“Google Maps Routes Vehicles from Las Vegas into a Desert Hazard”

Posted on: November 30, 2023, 04:41h.

Last updated on: November 30, 2023, 04:41h.

While driving home to L.A. from the F1 Las Vegas Grand Prix earlier this month, Shelby Easler and her family saw an unusual Google Maps notification.

It advised them that the straightest route, southwest on Interstate 15, faced an impending dust storm. The app then advised an alternate route — a desert road from Nevada to Southern California that would not only avoid the dust storm but also save the family 50 minutes.

This caravan of cars was trapped for hours on an off-roading path near the southern border between Nevada and California. (Image: Shelby Easler)

Easler’s brother, who was driving their Toyota SUV, followed the directions, which led to a single-lane off-roading path, behind a long caravan of cars following the same directions.

“Because our navigation said we were going three miles and then making a left, we assumed that we would hit a road eventually, and because all the other cars were going straight, we assumed it was leading somewhere, which it was not,” Easler, 22, said in a TikTok video taken during her experience that has garnered 134K likes.

This is the route that Google Maps suggested to follow. The captions were added by Shelby Easler in her TikTok video about the ordeal. (Image: TikTok)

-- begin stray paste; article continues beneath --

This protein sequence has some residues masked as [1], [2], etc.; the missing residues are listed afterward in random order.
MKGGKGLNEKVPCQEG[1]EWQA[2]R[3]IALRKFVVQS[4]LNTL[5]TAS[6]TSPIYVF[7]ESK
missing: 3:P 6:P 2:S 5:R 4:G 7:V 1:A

Because a vehicle at the front of the long caravan was already stuck, none behind it could proceed. But the path was too narrow for anyone to turn around, either.

And more vehicles just kept arriving.

No Help from Police

According to Easler, a 911 call didn’t help, because the California Highway Patrol “was dealing with the freeway shutdown and accidents, so they couldn’t get to us.”

After being trapped for several hours, the trapped drivers realized that they needed to turn around, one by one, by driving through thick-barked bushes and over rocks and cacti. Most cars suffered from punctured tires and ruined alignment.

Easler described their SUV as “doneso,” and said her family had to Uber back to Vegas and fly home while it was towed back to Las Vegas for some miracle work.

A Google spokesperson issued a statement to the Washington Post, which also covered the story.

“We apologize for what happened,” the spokesperson said, and can confirm that we’ll no longer route drivers traveling between Las Vegas and Los Angeles down these narrow backroads off Interstate 15 near the California-Nevada border.”

When he shared Easler’s video on Twitter, @LasVegasLocally quipped: “If Google Maps ever sends you to the Mojave Desert, be suspicious. This is how AI will try to take us out.”

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